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Fast Algorithms for LargeStateSpace HMMs with Applications to Web Usage Analysis
, 2003
"... In applying Hidden Markov Models to the analysis of massive data streams, it is often necessary to use an artificially reduced set of states; this is due in large part to the fact that the basic HMM estimation algorithms have a quadratic dependence on the size of the state set. We present algori ..."
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Cited by 33 (6 self)
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In applying Hidden Markov Models to the analysis of massive data streams, it is often necessary to use an artificially reduced set of states; this is due in large part to the fact that the basic HMM estimation algorithms have a quadratic dependence on the size of the state set. We present algorithms that reduce this computational bottleneck to linear or nearlinear time, when the states can be embedded in an underlying parameter space. This type of state representation arises in many domains; in particular, we show an application to tra#c analysis at a highvolume Web site.
Approximate Classification via Earthmover Metrics
 In SODA ’04: Proceedings of the fifteenth annual ACMSIAM symposium on Discrete algorithms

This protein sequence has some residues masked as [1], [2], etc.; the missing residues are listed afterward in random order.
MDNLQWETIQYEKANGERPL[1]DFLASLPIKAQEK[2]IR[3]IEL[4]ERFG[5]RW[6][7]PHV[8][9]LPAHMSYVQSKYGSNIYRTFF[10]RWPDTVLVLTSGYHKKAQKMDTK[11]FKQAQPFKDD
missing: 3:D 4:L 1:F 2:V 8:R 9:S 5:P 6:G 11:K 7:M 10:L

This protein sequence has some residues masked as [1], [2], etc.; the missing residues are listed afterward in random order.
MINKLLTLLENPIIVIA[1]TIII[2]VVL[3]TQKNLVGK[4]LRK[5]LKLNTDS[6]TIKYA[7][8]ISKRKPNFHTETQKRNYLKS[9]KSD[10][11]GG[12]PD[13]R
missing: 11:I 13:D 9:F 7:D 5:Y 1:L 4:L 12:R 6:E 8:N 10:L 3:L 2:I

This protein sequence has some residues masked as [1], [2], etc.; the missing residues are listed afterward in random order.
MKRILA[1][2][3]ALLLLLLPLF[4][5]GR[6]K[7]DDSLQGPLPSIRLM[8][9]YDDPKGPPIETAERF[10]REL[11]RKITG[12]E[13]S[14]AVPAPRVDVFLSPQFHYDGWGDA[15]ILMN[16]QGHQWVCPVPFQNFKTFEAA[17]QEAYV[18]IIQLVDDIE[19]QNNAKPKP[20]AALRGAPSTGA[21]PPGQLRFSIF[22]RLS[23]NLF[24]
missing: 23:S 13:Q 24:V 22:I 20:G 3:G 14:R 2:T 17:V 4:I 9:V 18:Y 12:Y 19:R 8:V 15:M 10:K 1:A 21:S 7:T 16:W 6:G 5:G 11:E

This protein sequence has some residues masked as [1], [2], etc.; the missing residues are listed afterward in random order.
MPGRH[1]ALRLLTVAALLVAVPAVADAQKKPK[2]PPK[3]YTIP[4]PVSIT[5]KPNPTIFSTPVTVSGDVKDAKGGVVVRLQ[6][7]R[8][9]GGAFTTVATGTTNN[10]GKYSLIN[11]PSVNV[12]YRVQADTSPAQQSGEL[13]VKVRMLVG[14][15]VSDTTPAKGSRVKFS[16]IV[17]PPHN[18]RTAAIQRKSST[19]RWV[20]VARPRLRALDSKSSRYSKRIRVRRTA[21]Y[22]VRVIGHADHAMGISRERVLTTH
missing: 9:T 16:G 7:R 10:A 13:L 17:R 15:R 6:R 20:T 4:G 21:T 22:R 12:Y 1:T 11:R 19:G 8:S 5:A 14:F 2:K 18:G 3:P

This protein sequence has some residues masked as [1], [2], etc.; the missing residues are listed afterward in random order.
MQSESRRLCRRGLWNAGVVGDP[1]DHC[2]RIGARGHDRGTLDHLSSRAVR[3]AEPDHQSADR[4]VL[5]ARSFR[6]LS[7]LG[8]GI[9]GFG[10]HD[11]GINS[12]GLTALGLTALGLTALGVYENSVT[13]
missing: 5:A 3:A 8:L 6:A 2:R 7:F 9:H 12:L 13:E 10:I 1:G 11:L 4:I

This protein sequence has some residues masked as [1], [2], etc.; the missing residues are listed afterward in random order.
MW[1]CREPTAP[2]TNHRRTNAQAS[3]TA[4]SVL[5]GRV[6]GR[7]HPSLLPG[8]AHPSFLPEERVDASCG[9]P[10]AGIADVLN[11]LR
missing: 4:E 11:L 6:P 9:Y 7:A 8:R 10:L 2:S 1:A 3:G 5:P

, 2004
"... Given a metric space (X, d), a natural distance measure on probability distributions over X is the earthmover metric. We use randomized rounding of earthmover metrics to devise new approximation algorithms for two wellknown classification problems, namely, metric labeling and 0extension. ..."
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Cited by 21 (4 self)
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Given a metric space (X, d), a natural distance measure on probability distributions over X is the earthmover metric. We use randomized rounding of earthmover metrics to devise new approximation algorithms for two wellknown classification problems, namely, metric labeling and 0extension.
M (2005) Markov networks for detecting overlapping elements in sequence data